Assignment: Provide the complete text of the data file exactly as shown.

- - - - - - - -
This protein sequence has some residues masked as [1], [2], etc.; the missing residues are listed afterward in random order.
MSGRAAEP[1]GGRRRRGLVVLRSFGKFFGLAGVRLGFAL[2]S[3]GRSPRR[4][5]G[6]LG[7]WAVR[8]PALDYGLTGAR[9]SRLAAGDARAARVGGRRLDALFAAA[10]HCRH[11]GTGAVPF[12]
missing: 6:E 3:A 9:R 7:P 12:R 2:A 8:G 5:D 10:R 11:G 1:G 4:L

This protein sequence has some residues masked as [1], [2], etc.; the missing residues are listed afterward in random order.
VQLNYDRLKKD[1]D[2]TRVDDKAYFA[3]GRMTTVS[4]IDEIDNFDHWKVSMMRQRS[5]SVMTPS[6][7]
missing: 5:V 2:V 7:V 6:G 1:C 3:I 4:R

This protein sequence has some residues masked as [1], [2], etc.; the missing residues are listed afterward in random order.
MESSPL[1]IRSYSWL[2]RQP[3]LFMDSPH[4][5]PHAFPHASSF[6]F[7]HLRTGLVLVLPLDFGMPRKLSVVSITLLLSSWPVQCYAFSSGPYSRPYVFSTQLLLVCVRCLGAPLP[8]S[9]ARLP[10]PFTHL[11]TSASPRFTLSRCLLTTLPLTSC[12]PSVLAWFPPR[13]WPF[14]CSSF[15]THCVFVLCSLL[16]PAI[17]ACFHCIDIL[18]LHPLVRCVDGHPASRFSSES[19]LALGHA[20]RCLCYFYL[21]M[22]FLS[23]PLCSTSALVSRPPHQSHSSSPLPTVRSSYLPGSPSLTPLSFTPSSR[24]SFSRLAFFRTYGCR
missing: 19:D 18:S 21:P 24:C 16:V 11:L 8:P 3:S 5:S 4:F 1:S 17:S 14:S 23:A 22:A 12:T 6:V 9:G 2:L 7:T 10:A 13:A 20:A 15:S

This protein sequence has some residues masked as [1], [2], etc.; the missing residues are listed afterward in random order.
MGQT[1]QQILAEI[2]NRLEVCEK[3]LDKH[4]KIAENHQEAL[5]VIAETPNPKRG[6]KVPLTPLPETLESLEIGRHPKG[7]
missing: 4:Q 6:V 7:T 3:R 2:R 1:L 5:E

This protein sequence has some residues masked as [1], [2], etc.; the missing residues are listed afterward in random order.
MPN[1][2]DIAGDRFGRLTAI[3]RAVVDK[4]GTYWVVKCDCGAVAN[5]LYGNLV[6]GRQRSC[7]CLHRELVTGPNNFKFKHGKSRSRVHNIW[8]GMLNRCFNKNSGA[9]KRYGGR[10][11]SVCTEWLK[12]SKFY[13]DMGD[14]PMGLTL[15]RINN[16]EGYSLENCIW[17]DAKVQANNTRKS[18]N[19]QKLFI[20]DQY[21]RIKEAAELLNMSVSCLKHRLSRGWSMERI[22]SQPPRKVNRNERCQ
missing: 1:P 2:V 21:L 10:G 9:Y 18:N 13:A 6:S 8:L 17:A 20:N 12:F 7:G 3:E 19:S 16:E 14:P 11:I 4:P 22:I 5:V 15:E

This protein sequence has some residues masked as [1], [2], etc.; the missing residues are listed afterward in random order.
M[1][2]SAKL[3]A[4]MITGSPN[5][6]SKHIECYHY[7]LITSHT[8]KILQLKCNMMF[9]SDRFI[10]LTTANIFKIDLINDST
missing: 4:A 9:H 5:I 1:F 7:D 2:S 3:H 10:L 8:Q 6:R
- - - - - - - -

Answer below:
This protein sequence has some residues masked as [1], [2], etc.; the missing residues are listed afterward in random order.
MSGRAAEP[1]GGRRRRGLVVLRSFGKFFGLAGVRLGFAL[2]S[3]GRSPRR[4][5]G[6]LG[7]WAVR[8]PALDYGLTGAR[9]SRLAAGDARAARVGGRRLDALFAAA[10]HCRH[11]GTGAVPF[12]
missing: 6:E 3:A 9:R 7:P 12:R 2:A 8:G 5:D 10:R 11:G 1:G 4:L

This protein sequence has some residues masked as [1], [2], etc.; the missing residues are listed afterward in random order.
VQLNYDRLKKD[1]D[2]TRVDDKAYFA[3]GRMTTVS[4]IDEIDNFDHWKVSMMRQRS[5]SVMTPS[6][7]
missing: 5:V 2:V 7:V 6:G 1:C 3:I 4:R

This protein sequence has some residues masked as [1], [2], etc.; the missing residues are listed afterward in random order.
MESSPL[1]IRSYSWL[2]RQP[3]LFMDSPH[4][5]PHAFPHASSF[6]F[7]HLRTGLVLVLPLDFGMPRKLSVVSITLLLSSWPVQCYAFSSGPYSRPYVFSTQLLLVCVRCLGAPLP[8]S[9]ARLP[10]PFTHL[11]TSASPRFTLSRCLLTTLPLTSC[12]PSVLAWFPPR[13]WPF[14]CSSF[15]THCVFVLCSLL[16]PAI[17]ACFHCIDIL[18]LHPLVRCVDGHPASRFSSES[19]LALGHA[20]RCLCYFYL[21]M[22]FLS[23]PLCSTSALVSRPPHQSHSSSPLPTVRSSYLPGSPSLTPLSFTPSSR[24]SFSRLAFFRTYGCR
missing: 19:D 18:S 21:P 24:C 16:V 11:L 8:P 3:S 5:S 4:F 1:S 17:S 14:S 23:A 22:A 12:T 6:V 9:G 2:L 7:T 10:A 13:A 20:A 15:S

This protein sequence has some residues masked as [1], [2], etc.; the missing residues are listed afterward in random order.
MGQT[1]QQILAEI[2]NRLEVCEK[3]LDKH[4]KIAENHQEAL[5]VIAETPNPKRG[6]KVPLTPLPETLESLEIGRHPKG[7]
missing: 4:Q 6:V 7:T 3:R 2:R 1:L 5:E

This protein sequence has some residues masked as [1], [2], etc.; the missing residues are listed afterward in random order.
MPN[1][2]DIAGDRFGRLTAI[3]RAVVDK[4]GTYWVVKCDCGAVAN[5]LYGNLV[6]GRQRSC[7]CLHRELVTGPNNFKFKHGKSRSRVHNIW[8]GMLNRCFNKNSGA[9]KRYGGR[10][11]SVCTEWLK[12]SKFY[13]DMGD[14]PMGLTL[15]RINN[16]EGYSLENCIW[17]DAKVQANNTRKS[18]N[19]QKLFI[20]DQY[21]RIKEAAELLNMSVSCLKHRLSRGWSMERI[22]SQPPRKVNRNERCQ
missing: 1:P 2:V 21:L 10:G 9:Y 18:N 13:A 6:S 8:L 17:A 20:N 12:F 7:G 3:E 19:S 16:E 14:P 11:I 4:P 22:I 5:V 15:E

This protein sequence has some residues masked as [1], [2], etc.; the missing residues are listed afterward in random order.
M[1][2]SAKL[3]A[4]MITGSPN[5][6]SKHIECYHY[7]LITSHT[8]KILQLKCNMMF[9]SDRFI[10]LTTANIFKIDLINDST
missing: 4:A 9:H 5:I 1:F 7:D 2:S 3:H 10:L 8:Q 6:R